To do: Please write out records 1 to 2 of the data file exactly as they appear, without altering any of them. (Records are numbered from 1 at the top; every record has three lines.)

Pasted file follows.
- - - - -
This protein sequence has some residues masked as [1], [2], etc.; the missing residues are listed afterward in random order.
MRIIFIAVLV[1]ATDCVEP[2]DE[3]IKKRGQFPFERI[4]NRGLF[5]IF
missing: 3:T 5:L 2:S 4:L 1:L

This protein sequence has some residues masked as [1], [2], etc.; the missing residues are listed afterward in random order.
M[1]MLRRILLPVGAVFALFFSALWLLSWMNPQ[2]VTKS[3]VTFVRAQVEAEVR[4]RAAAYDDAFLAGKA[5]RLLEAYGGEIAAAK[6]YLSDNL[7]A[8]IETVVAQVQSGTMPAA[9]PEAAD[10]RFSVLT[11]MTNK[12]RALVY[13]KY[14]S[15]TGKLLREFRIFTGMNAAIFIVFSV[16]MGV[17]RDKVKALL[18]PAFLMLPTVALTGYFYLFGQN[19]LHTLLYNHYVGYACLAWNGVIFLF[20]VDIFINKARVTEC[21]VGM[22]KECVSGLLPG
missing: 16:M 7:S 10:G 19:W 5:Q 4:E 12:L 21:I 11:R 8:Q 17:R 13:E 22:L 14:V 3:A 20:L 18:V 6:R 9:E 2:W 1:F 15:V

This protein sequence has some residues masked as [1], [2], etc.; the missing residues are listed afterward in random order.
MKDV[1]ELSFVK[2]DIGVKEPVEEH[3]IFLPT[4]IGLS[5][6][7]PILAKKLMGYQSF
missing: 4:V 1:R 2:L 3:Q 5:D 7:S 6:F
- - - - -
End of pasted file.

This protein sequence has some residues masked as [1], [2], etc.; the missing residues are listed afterward in random order.
MRIIFIAVLV[1]ATDCVEP[2]DE[3]IKKRGQFPFERI[4]NRGLF[5]IF
missing: 3:T 5:L 2:S 4:L 1:L

This protein sequence has some residues masked as [1], [2], etc.; the missing residues are listed afterward in random order.
M[1]MLRRILLPVGAVFALFFSALWLLSWMNPQ[2]VTKS[3]VTFVRAQVEAEVR[4]RAAAYDDAFLAGKA[5]RLLEAYGGEIAAAK[6]YLSDNL[7]A[8]IETVVAQVQSGTMPAA[9]PEAAD[10]RFSVLT[11]MTNK[12]RALVY[13]KY[14]S[15]TGKLLREFRIFTGMNAAIFIVFSV[16]MGV[17]RDKVKALL[18]PAFLMLPTVALTGYFYLFGQN[19]LHTLLYNHYVGYACLAWNGVIFLF[20]VDIFINKARVTEC[21]VGM[22]KECVSGLLPG
missing: 16:M 7:S 10:G 19:W 5:Q 4:E 12:L 21:I 11:R 8:Q 17:R 13:E 22:L 14:V 3:A 20:L 18:V 6:R 9:E 2:W 1:F 15:V